SaFE Press from others media about SaFE:

The Standard Newspaper

Article: Salimatou Foundation for Education clocks 1 year

Salimatou Foundation for Education (SaFE), a right to education charitable foundation that is working to ensure children have access to quality, free, safe and affordable education has recently celebrated its one year anniversary at Child Protection (CPA) Secretariat in Fajara….


Article: Gambia: Foundation for Education Launches ‘School Visiting Initiative’

Salimatou’s Foundation for Education on Tuesday initiated a school visiting project which is aimed at helping schools by providing a better and a safer learning environment for all children, able bodied or not…


Article: Interview with Salimatou Fatty: The young woman who wants every child to attend school

She was raised by a single mother after her father left and never looked. She eked out her childhood years in great deprivation. It was her mother who stepped up to the plate at great discomfort for her to learn. Yet in the eyes of the people of her community, women are half human. Now that she’s old and bold enough, Salimatou Fatty is all arms against one of the most important twin challenges of her generation: child neglect and subjugation of women. Read our exclusive interview with her…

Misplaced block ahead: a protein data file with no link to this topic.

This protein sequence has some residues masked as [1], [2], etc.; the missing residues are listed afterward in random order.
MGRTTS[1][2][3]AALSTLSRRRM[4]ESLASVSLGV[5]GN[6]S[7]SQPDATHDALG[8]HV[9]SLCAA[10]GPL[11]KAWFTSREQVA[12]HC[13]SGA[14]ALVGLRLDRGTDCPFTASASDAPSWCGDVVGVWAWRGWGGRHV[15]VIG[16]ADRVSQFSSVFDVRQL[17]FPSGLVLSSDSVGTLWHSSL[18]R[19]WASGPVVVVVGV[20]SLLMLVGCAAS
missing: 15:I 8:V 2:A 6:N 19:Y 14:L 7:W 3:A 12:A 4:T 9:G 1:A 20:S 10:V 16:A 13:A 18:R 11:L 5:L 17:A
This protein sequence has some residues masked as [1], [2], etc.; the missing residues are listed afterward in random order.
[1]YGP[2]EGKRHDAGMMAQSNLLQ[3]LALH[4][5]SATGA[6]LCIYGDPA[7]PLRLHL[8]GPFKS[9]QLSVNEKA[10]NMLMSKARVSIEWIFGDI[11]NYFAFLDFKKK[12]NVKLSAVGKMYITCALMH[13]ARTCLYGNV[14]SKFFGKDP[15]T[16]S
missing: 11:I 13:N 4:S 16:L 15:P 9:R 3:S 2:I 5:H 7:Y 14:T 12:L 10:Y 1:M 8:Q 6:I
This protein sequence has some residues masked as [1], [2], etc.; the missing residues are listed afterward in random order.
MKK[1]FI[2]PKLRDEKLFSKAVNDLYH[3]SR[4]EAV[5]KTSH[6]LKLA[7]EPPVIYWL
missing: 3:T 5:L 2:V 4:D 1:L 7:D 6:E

ECOWAS Youth Council


Salimatou Fatty has almost six years experience in the nonprofit and voluntary sector. She is the founder/CEO of Salimatou Foundation for Education, where she campaigns for quality education especially for children in her community. She focuses her campaign on Education and Gender Equality, advocating for victims of arranged and forced marriages and also for qualitative education, this allows her to represent her country in international trainings and conferences…


Girl Pride Circle

Article: Super Girl of The Month – Salimatou Fatty

Salimatou Fatty was born to her Muslim parents – Aja Jarra Ceesay and Late Alhajie Saikou Fatty in Kerewan Village, North Bank Division of The Gambia. Growing up as the 7th of her mother’s 9 children, Salimatou experienced early in life, the ordeal of struggling to earn a honest living. While other children played in their free time, she was responsible for supporting her mum in petty trading. From as little as 6 years old, Salimatou would wake up between 5-6am everyday to accompany her sisters to the farm in order to harvest items for morning sales, before heading to school. Indeed, these early lessons on hard work formed the pillar of her upbringing. Salimatou also recognizes her mother as her greatest inspiration, for her resilience in ensuring that all her children had access to quality education…